Two rural Manitoba politicians say the initial results of a referendum prove with little doubt that the residents of the RM of Springfield do not want a silica sand mine built in their community, and they hope the results also now give other leaders pause when deciding if they plan to support or oppose the project.
“The people have spoken,” RM of Springfield councillor Mark Miller said on Tuesday morning while standing alongside fellow councillor Andy Kuczynski at a media conference on the grounds of the RM of Springfield municipal office, east of Winnipeg.
“It was a free and open referendum, and the results are absolutely astounding.”
In August, Miller and Kuczynski moved forward with an independent referendum they said would analyze how many residents were in favour of or opposed to a proposed silica mine that has been at the centre of a heated and increasingly ugly controversy in the rural community.
During their Tuesday media conference, the two councillors said the initial referendum results have come in, and that more than 95% of voters who took part in the telephone referendum said they were opposed to the mine.
According to Kuczynski, since the referendum first opened it has received 4,581 votes opposed to the mine, and just 171 in favour, at last count.
Both councillors said they have confidence in the initial results of the referendum, claiming they had safe guards in place to prevent individuals from voting multiple times from the same phone number, and had “four independent scrutineers” analyze the results.
Plans have been in the works for about four years for Calgary-based Sio Silica to build a silica mine and processing plant near the community of Vivian in the RM of Springfield, but those plans have been met with resistance due to concerns the project could posed a threat to the quality of groundwater in the area.
Springfield’s previous council voted against construction of the facility, but that decision was overruled by the provincial Municipal Board, which told Springfield they must amend their bylaws to move the project forward.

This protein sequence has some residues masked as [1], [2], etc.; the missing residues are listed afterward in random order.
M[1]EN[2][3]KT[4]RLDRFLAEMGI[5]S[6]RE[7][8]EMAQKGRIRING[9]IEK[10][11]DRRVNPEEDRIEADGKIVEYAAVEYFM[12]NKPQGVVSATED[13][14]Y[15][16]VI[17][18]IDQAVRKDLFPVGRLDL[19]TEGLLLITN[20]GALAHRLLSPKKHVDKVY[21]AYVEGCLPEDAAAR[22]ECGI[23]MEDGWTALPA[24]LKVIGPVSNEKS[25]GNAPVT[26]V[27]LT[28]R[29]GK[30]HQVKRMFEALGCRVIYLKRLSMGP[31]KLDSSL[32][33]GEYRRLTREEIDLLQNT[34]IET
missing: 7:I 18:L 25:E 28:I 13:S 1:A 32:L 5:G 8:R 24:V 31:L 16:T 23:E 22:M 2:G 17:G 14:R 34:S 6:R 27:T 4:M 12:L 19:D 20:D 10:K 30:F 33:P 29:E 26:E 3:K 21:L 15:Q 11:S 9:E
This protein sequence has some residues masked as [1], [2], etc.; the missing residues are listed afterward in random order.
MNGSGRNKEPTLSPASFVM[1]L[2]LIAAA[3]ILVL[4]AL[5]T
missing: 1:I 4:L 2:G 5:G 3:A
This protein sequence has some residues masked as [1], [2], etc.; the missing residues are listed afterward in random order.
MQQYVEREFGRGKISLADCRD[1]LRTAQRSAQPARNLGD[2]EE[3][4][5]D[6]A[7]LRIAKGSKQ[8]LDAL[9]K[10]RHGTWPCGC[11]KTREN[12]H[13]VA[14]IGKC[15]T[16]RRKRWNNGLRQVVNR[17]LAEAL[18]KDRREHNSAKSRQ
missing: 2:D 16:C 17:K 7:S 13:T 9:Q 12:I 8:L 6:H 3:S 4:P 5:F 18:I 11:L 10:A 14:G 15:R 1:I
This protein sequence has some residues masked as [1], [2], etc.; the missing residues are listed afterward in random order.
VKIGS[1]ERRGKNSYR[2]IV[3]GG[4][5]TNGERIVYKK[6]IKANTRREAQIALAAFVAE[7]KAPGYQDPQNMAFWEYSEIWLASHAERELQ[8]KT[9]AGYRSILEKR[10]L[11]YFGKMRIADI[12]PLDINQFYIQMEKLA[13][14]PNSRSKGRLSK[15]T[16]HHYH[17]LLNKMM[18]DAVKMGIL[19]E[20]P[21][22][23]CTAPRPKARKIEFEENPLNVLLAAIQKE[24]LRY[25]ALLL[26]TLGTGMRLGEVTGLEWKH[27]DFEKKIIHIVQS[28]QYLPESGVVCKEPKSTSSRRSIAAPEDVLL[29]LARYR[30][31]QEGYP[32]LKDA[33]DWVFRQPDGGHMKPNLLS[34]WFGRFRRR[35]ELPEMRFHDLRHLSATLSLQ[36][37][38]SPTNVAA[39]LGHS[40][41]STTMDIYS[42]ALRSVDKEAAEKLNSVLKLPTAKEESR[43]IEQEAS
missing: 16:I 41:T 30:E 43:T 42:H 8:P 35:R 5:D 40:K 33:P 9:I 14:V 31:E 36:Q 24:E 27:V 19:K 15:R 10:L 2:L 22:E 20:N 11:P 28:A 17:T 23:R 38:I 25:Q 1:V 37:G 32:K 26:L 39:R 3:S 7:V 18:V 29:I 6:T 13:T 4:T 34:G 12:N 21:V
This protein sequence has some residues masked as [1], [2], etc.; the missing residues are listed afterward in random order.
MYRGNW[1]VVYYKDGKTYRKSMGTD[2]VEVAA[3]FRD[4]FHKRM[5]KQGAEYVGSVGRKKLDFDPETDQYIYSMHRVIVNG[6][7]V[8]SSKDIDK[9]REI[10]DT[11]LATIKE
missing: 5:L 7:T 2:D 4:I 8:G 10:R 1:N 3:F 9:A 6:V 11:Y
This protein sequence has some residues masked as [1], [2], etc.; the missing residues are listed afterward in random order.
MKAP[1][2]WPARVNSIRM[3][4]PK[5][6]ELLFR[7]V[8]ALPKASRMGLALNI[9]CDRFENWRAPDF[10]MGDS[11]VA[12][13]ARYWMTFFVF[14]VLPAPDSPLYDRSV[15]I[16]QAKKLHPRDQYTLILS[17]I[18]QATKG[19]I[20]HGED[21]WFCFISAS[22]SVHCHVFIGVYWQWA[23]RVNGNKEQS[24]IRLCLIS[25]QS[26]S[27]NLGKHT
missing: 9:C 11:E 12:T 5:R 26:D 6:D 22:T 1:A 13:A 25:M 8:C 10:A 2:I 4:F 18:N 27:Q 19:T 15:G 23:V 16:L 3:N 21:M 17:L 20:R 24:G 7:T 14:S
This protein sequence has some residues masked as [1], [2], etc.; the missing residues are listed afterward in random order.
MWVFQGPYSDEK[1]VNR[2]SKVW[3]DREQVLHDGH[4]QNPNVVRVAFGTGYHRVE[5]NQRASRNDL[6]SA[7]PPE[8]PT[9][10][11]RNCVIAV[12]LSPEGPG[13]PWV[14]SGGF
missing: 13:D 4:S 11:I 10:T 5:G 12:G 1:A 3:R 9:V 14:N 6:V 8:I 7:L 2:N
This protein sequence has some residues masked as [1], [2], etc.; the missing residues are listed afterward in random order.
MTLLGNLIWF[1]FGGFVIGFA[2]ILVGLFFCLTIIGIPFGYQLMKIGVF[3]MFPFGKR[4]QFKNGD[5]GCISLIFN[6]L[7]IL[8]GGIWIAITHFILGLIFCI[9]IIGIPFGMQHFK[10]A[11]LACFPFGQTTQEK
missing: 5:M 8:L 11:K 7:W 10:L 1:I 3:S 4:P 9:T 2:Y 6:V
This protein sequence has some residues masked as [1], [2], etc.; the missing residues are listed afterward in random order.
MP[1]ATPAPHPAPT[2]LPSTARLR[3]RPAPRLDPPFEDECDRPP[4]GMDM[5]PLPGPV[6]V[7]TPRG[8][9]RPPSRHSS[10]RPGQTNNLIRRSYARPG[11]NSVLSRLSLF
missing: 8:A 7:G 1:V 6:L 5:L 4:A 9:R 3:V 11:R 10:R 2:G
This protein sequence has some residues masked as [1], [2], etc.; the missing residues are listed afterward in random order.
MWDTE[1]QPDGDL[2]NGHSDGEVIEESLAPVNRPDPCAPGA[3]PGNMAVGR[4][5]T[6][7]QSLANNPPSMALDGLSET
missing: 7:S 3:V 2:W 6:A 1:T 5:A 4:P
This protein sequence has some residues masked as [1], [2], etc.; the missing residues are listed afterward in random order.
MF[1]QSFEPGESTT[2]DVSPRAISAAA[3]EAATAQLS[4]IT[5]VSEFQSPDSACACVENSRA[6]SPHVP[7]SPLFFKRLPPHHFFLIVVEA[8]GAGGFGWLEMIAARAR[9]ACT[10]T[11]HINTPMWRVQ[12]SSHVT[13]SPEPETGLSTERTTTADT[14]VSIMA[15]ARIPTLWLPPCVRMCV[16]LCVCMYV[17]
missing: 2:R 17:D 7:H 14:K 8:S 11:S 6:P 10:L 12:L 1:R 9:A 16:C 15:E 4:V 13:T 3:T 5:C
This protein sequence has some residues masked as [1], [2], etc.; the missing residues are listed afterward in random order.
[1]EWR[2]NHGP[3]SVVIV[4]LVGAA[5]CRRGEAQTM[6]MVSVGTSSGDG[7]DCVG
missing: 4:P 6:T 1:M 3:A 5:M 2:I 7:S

A June 13 council meeting, where councillors were supposed to vote on zoning and bylaw changes for the project, was adjourned early after several citizens confronted Springfield councillors, leaving Springfield Mayor Patrick Therrien to say he was concerned for the safety of some on council. RCMP were also called to the meeting but there were no arrests.
A final decision now lies with the province and is dependent on a Clean Environment Commission (CEC) Report the province received in June, and Environment and Climate Minister Kevin Klein promised the province would take its time to study the report before making its decision.
Miller said he believes the results of the referendum show that the opposition to the project is too large to be ignored, and he said he hopes other politicians take note of the results.
“Every provincial candidate in southeastern Manitoba better have their ears open,” he said. “Because if they don’t reflect on and respect the opinion of the people, then you have to ask, are they serving for a different purpose, and do they have a different agenda?”
Miller and Kuczynski have also faced legal threats from Sio Silica, after voting in opposition to a development agreement during a Springfield council meeting in June that would have allowed for construction to begin on a sand processing facility, that would be built as part of the proposed mine.
In a letter sent on Aug. 11, Sio Silica legal representatives alleged the two councillors “pursued every conceivable option to delay the re-zoning and development agreement as it served their personal, political and/or strategic interests to do so.”
The letter goes on to say that the delays will result in “millions of dollars in incremental delay costs” and that legal action could result in “vicarious liability for the municipality.”
On Tuesday, Miller said that since that letter was sent, neither he nor Kuczynski have received any further correspondence regarding possible legal action, but he said the results of the referendum have only furthered their resolve.
“We have been saying that those kinds of threats are wrong for them to be making, and we’ve asked for an apology because we think it’s irresponsible for them to intimidate elected officials,” Miller said.
“We now look forward to what they will do next, but I know that me and Andy won’t stop this, because we have a strong majority behind us.”
Springfield Mayor Patrick Therrien was asked for comment, but he said he would be making no comment until after a RM of Springfield council meeting that was scheduled for Tuesday evening.
A message sent to lawyer James Mercury, who represents Sio Silica, has no far received no response.
— Dave Baxter is a Local Journalism Initiative reporter who works out of the Winnipeg Sun. The Local Journalism Initiative is funded by the Government of Canada.
Dave Baxter, Local Journalism Initiative Reporter, Winnipeg Sun